Taking the Prohibition of Unfair Commercial Practices Seriously

Assessing Misleading Statements
  • Mariusz J. Golecki
  • Piotr TereszkiewiczEmail author
Part of the Economic Analysis of Law in European Legal Scholarship book series (EALELS, volume 7)


Under the European Union Unfair Commercial Practices Directive, a commercial practice is misleading if it “is likely to deceive the average consumer or is likely to cause him to take a transactional decision that he would not have taken otherwise.” Advertising statements constitute a major example of commercial practices. In this contribution, we analyse the issue as to how the misleading character of advertising statements should be assessed. We use the example of risky mortgage loan contrast to demonstrate how courts and consumers assess pre-contract statements.



The paper has been prepared within the framework of the research project 2015/17/HS5/00495 financed by the National Science Centre, Poland.


  1. Albors-Llorens A, Jones A (2016) The images of the ‘consumer’ in EU competition law. In: Leczykiewicz D, Weatherill S (eds) The images of the consumer in EU law: legislation, free movement and competition law. Hart, Oxford, pp 43–92Google Scholar
  2. Balogh C, Gereben Á, Karvalits F, Pulai G (2011) Foreign currency tenders in Hungary: a tailor - made instrument for a unique challenge. Bank for International Settlements Papers No 73, Available at:
  3. Bennett H, Broe G (2010) Judicial decision-making and neurobiology: the role of emotion and the ventromedial cortex in deliberation and reasoning. Aust J Forensic Sci 42(1):11–18CrossRefGoogle Scholar
  4. Damasio A (1994) Descartes’ error: emotion, reason and the human brain. Nature 372(6503):287–287CrossRefGoogle Scholar
  5. De Vries S (2016) The Court of Justice’s ‘Paradigm Consumer’ in EU free movement law. In: Leczykiewicz D, Weatherhill S (eds) The images of consumer in EU law. Hart, Oxford, pp 401–429Google Scholar
  6. Domurath I (2013) The case of vulnerability as the normative standard in European consumer credit and mortgage law — an inquiry into the paradigms of consumer law. J Eur Consum Mark Law 2:124. 133–35Google Scholar
  7. Fischhoff B (1982) For those condemned to study the past: heuristics and biases in hindsight. In: Kahneman D, Slovic P, Tversky A (eds) Judgment under uncertainty: heuristics and biases. Cambridge University Press, New York, pp 335–354CrossRefGoogle Scholar
  8. Fuller L (1978) The forms and limits of adjudication. Harvard Law Rev 92:353–409CrossRefGoogle Scholar
  9. Giliker P (2017) The Consumer Rights Act 2015 – a bastion of European consumer rights? Leg Stud 37(1):78–102CrossRefGoogle Scholar
  10. Golecki MJ (2015) New York Times v. Sullivan in European Context. In: Anonymous European perspectives on behavioural law and economics. Springer, New York, pp 243–267Google Scholar
  11. Golecki MJ, Romanowicz M, Wojciechowski J (2016) Nudging in tax law? Eyetracking research on limits of efficacy of legal definitions. In: Mathis K, Tor A (eds) Nudging-possibilities, limitations and applications in European law and economics. Springer, Heidelberg, pp 289–313CrossRefGoogle Scholar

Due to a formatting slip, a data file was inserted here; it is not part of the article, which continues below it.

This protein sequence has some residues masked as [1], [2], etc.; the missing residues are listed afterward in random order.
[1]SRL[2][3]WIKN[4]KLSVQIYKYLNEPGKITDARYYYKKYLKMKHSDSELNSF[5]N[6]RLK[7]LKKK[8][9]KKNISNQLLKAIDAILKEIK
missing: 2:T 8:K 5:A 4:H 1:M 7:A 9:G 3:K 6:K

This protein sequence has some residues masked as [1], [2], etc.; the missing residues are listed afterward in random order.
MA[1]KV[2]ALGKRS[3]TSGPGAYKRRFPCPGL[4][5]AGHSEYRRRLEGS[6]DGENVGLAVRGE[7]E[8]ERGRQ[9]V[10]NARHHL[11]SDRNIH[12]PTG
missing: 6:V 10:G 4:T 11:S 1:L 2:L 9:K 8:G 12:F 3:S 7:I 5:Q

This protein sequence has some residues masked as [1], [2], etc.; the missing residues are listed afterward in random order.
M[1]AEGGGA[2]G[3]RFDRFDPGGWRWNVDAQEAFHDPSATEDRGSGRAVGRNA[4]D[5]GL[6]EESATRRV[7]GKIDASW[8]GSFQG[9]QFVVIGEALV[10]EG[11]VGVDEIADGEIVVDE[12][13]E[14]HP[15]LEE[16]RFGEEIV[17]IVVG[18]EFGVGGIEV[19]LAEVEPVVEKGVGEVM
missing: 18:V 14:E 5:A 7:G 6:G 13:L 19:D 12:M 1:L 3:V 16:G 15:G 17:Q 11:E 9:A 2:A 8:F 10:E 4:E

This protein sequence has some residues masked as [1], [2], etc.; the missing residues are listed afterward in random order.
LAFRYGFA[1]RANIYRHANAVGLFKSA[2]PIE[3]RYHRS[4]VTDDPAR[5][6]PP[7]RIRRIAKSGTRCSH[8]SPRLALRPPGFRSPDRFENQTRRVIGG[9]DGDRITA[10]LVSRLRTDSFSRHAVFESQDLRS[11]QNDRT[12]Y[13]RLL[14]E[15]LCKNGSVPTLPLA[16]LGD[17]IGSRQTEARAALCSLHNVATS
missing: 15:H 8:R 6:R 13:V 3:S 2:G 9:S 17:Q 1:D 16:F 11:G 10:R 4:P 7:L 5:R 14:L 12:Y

12. Jolls C, Sunstein CR, Thaler R (1998) A behavioral approach to law and economics. Stanf Law Rev 50:1471–1550CrossRefGoogle Scholar
  13. Kahneman D (2011) Thinking, fast and slow. Farrar, Straus and Giroux, New YorkGoogle Scholar
  14. Kahneman D, Tversky A (1979) Prospect theory: an analysis of decision under risk. Econometrica 47:263–291CrossRefGoogle Scholar
  15. Keirsbilck B (2011) The new European law of unfair commercial practices and competition law. Hart, OxfordGoogle Scholar
  16. Petersen N (2013) Avoiding the common-wisdom fallacy: the role of social sciences in constitutional adjudication. Int J Constitutional Law 11(2):294–318CrossRefGoogle Scholar
  17. Posner RA (2007) Economic analysis of law. Aspen Publishers, New YorkGoogle Scholar
  18. Rachlinski JJ (1998) A positive psychological theory of judging in hindsight. Univ Chic Law Rev 65(2):571–625CrossRefGoogle Scholar
  19. Rachlinski JJ (2010) Processing pleadings and the psychology of prejudgments. DePaul Law Rev 60:413Google Scholar
  20. Reich N (2016) Vulnerable consumer in EU law. In: Leczykiewicz D, Weatherhill S (eds) The images of consumer in EU law. Hart, Oxford, pp 139–158Google Scholar
  21. Sibony A-L (2014) Can EU consumer law benefit from behavioural insights? An analysis of the unfair practices directive. Eur Rev Private Law 22(6):901–942Google Scholar
  22. Sunstein CR (ed) (2000) Behavioral law and economics. Cambridge series on judgment and decision making. Cambridge University Press, CambridgeGoogle Scholar
  23. Sunstein CR (2001) One case at a time: judicial minimalism on the Supreme Court. Harvard University Press, CambridgeGoogle Scholar
  24. Tereszkiewicz P (2015) Obowiązki informacyjne w umowach o usługi finansowe. Wolters Kluwer Poland, WarszawaGoogle Scholar
  25. Vermeule A (2006) Judging under uncertainty. An institutional theory of legal interpretation. Harvard University Press, CambridgeGoogle Scholar

Copyright information

© Springer Nature Switzerland AG 2019

Authors and Affiliations

  1. 1.Department of Legal Theory and Philosophy of Law, Faculty of Law and AdministrationUniversity of ŁódźŁódźPoland
  2. 2.Faculty of Law and AdministrationJagiellonian University of CracowCracowPoland

Personalised recommendations